You’ll also see the term “Unfavorable Ankylosis,” which is a condition in which the entire cervical spine, the entire thoracolumbar spine, or the entire spine is fixed in flexion or extension, and the ankylosis results in one or more of the following: difficulty walking because of a limited line of vision; restricted opening of the mouth and chewing; breathing limited to diaphragmatic respiration; gastrointestinal symptoms due to pressure of the coastal margin on the abdomen; dyspnea or dysphagia; alantoaxial or cervical subluxation or dislocation; or neurologic symptoms due to nerve root stretching.

2020 VA Disability Ratings for Back Pain Explained

2020 VA Disability Ratings for Back Pain Explained
  • 100% VA Disability for Back Pain: Unfavorable ankylosis of the entire spine
  • 50% VA Disability Rating for Back Pain: Unfavorable ankylosis of the entire thoracolumbar spine
  • 40% VA Rating for Back Pain: Unfavorable ankylosis of the entire cervical spine; or, forward flexion of the thoracolumbar spine 30 degrees or less; or, favorable ankylosis of the entire thoracolumbar spine
  • 30% VA Rating for Back Pain: Forward flexion of the cervical spine 15 degrees or less; or, favorable ankylosis of the entire cervical spine
  • 20% VA Disability Rating for Back: Forward flexion of the thoracolumbar spine greater than 30 degrees but not greater than 60 degrees; or, forward flexion of the cervical spine greater than 15 degrees but not greater than 30 degrees; or, the combined range of motion of the thoracolumbar spine not greater than 120 degrees; or, the combined range of motion of the cervical spine not greater than 170 degrees; or, muscle spasm or guarding severe enough to result in an abnormal gait or abnormal spinal contour such as scoliosis, reversed lordosis, or abnormal kyphosis
  • 10% VA Rating for Back Pain: Forward flexion of the thoracolumbar spine greater than 60 degrees but not greater than 85 degrees; or, forward flexion of the cervical spine greater than 30 degrees but not greater than 40 degrees; or, combined range of motion of the thoracolumbar spine greater than 120 degrees but not greater than 235 degrees; or, combined range of motion of the cervical spine greater than 170 degrees but not greater than 335 degrees; or, muscle spasm, guarding, or localized tenderness not resulting in abnormal gait or abnormal spinal contour; or, vertebral body fracture with loss of 50 percent or more of the height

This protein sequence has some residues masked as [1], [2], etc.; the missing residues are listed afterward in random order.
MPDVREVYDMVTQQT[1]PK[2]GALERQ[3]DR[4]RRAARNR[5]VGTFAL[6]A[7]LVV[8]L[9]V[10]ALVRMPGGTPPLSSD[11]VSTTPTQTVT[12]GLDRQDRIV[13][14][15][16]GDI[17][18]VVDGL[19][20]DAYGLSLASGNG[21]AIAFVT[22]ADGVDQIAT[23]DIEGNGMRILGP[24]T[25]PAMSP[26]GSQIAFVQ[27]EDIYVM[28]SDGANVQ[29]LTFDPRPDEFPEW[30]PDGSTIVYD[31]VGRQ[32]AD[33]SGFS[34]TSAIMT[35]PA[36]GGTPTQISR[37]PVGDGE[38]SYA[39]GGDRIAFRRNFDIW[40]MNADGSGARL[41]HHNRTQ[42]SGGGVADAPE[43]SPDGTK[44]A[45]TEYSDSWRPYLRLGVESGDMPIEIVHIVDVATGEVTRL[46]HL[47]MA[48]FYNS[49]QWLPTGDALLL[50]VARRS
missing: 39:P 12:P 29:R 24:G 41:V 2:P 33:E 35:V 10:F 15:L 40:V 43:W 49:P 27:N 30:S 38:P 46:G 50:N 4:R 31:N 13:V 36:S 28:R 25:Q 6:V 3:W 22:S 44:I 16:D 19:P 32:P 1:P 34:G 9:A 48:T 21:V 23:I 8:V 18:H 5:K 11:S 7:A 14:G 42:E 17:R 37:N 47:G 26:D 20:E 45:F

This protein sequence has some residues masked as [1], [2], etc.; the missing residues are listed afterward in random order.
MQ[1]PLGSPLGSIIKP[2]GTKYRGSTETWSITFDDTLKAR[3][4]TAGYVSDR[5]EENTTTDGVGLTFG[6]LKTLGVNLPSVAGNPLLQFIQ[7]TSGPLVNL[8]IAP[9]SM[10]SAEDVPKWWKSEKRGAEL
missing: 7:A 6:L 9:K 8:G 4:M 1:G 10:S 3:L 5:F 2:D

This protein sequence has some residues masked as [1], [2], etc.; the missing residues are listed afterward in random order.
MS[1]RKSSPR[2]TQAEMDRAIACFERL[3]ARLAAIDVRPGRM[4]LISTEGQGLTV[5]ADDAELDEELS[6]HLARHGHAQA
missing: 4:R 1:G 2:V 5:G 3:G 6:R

*If no limitation of range of motion is observed, but the claimant has painful motion, the minimum rating or 10% should be applied.

>> Read the complete VA Spine Examination guide here <<

What is “Functional Loss” in a VA disability claim for back pain?

VA disability ratings for back pain also depend upon “Functional Loss,” which means impairment of spine function as determined by range of motion as reported in the physical examination and additional loss of range of motion after repetitive use caused by the following factors:

1. Pain

2. Fatigue

3. Weakness

4. Lack of endurance

5. Incoordination

§4.40, Functional Loss Full Definition

Disability of the musculoskeletal system is primarily the inability, due to damage or infection in parts of the system, to perform the normal working movements of the body with normal excursion, strength, speed, coordination and endurance. It is essential that the examination on which ratings are based adequately portray the anatomical damage, and the functional loss, with respect to all these elements. The functional loss may be due to absence of part, or all, of the necessary bones, joints and muscles, or associated structures, or to deformity, adhesions, defective innervation, or other pathology, or it may be due to pain, supported by adequate pathology and evidenced by the visible behavior of the claimant undertaking the motion. Weakness is as important as limitation of motion, and a part which becomes painful on use must be regarded as seriously disabled. A little used part of the musculoskeletal system may be expected to show evidence of disuse, either through atrophy, the condition of the skin, absence of normal callosity or the like.